Did You Know? (Ag Facts)
- More than 50 breeds of sheep are raised in the United States.1
- As of January 2015, there were more than 5.2 million sheep in the United States.1
- Sheep eat a wide range of plants and can work like self-propelled lawnmowers to control weeds. They are even being used by ski resorts to keep slopes clear of brush and weeds in the summer.1
Background Agricultural Connections
My lamb is black, and he likes to eat Russian olive twigs just like his mother taught him. One of these traits is inherited and one is acquired. Can you guess which is which? Acquired traits develop during the lifetime of the organism but are not in the organism’s DNA and are not inherited by its offspring. Inherited traits are genetically determined. A lamb learning to eat and prefer Russian olive twigs is an example of an acquired trait, and black wool is an inherited trait.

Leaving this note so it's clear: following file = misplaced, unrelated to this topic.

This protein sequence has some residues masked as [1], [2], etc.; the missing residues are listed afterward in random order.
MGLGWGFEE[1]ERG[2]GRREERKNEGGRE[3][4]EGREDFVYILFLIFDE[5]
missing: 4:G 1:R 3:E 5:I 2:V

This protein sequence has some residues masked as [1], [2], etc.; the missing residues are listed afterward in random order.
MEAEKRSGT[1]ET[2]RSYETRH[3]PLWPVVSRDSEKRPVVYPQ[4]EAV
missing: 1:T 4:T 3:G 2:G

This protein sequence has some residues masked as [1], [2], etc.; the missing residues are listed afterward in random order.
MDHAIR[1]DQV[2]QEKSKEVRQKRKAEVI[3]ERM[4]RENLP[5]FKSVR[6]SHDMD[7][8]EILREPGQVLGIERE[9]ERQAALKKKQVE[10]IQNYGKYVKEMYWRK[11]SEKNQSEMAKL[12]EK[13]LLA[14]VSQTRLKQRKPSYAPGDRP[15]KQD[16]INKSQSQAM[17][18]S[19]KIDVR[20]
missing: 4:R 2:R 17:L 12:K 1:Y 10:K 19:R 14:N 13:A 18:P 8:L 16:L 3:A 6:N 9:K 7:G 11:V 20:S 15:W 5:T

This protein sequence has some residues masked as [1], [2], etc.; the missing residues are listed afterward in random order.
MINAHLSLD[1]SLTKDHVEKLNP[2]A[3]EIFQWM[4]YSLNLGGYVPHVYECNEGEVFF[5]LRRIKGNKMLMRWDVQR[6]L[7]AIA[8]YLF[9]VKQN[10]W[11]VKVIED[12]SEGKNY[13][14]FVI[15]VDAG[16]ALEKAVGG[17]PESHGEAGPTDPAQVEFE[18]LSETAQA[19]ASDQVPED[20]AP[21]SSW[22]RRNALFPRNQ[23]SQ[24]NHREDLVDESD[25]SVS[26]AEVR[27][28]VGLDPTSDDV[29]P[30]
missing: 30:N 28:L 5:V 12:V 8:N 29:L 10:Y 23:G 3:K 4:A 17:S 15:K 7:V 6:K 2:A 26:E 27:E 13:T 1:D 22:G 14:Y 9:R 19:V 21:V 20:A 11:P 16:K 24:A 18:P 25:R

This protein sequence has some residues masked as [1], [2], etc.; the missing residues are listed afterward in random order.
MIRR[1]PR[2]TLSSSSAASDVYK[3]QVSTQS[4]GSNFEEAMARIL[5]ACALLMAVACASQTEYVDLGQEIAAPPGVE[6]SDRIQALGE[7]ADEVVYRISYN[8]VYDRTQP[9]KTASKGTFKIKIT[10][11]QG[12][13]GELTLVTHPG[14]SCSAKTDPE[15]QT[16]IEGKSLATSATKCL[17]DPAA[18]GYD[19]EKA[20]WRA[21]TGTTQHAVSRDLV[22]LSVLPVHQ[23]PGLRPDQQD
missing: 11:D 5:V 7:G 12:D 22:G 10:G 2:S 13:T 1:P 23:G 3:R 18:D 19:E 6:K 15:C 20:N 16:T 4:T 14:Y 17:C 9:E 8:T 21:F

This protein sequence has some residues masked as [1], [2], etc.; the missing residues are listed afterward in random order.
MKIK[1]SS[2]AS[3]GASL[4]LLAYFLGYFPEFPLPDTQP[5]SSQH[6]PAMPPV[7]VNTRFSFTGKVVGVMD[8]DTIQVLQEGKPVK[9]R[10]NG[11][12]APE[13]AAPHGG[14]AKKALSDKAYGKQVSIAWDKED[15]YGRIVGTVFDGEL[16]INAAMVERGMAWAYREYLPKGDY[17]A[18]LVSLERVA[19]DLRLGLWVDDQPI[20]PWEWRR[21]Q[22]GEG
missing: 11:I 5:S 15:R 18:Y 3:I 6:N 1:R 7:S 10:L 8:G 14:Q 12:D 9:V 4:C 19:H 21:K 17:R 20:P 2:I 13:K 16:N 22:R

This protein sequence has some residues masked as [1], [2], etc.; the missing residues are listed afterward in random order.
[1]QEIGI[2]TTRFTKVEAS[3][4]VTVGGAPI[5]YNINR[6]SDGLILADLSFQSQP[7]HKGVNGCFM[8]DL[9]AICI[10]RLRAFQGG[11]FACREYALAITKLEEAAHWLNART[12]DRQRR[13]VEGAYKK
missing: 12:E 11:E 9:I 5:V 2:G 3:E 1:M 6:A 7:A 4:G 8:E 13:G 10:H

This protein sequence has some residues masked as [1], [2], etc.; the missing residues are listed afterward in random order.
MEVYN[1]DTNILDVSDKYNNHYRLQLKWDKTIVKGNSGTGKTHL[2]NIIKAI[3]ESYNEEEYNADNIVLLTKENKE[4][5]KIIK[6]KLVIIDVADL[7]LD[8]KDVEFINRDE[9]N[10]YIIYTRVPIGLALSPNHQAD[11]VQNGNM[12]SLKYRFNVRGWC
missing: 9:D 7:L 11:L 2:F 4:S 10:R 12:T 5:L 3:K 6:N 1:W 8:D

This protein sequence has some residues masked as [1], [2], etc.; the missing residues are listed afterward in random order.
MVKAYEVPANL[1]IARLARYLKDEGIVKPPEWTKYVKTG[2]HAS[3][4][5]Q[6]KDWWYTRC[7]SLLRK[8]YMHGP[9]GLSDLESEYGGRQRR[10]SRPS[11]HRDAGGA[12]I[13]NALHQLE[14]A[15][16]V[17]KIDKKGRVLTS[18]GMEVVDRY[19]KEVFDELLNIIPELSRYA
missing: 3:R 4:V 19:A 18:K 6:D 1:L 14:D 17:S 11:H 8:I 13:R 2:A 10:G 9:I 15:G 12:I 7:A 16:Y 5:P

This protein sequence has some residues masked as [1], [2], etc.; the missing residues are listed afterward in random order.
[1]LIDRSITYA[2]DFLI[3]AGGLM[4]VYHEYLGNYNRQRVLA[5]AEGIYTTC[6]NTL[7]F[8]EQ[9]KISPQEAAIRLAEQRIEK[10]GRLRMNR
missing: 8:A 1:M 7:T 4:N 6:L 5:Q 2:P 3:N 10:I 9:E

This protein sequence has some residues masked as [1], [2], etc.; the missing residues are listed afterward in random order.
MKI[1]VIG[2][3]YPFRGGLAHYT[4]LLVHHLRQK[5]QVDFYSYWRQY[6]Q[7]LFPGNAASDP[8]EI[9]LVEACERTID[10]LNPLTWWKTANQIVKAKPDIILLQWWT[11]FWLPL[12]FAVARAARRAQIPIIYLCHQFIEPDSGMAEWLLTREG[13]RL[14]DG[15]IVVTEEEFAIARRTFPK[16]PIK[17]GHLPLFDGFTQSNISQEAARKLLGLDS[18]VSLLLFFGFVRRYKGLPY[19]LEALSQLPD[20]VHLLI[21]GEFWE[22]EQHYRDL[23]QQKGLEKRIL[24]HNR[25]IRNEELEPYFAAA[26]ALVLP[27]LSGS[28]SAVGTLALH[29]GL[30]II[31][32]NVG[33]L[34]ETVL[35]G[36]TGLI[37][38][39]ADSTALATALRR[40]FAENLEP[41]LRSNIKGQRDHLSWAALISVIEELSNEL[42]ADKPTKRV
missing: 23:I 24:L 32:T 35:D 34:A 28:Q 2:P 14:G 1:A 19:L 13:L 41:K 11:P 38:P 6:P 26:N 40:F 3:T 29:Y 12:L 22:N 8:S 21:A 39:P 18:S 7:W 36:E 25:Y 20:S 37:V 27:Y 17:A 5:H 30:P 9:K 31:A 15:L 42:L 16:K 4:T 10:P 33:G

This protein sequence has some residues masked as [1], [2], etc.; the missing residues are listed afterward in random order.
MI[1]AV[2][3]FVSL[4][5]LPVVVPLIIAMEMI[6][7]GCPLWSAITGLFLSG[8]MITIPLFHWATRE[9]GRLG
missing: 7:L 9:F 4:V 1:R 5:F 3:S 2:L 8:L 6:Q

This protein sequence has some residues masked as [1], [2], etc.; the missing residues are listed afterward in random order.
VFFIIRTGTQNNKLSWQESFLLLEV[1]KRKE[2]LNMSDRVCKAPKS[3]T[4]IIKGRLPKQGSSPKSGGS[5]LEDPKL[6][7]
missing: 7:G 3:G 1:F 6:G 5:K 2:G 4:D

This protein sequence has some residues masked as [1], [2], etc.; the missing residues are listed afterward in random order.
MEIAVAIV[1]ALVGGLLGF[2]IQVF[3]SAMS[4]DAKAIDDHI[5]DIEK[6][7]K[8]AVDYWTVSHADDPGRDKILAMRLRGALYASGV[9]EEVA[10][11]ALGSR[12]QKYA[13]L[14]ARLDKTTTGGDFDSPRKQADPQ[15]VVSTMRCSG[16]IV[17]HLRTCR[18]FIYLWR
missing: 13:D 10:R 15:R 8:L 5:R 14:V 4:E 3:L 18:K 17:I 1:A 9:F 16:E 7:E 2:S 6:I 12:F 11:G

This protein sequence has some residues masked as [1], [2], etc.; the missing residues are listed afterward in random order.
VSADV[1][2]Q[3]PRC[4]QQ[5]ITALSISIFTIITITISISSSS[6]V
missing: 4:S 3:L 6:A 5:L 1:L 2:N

Animals acquire traits by learning from consequences and taking cues from their mothers or caretakers. Notably, mothers of many species teach their offspring about nutrition. Mothers teach their offspring what to eat, how to eat, and where to find food. In addition to learning, traits can also be acquired in response to environmental factors. An animal that has the genetic makeup to grow big and strong may be small and weak if it doesn’t get the nutrition it needs. Similarly, a plant that has the genetic makeup to grow short and stout may be tall and spindly if it sprouts in a place with insufficient sunlight.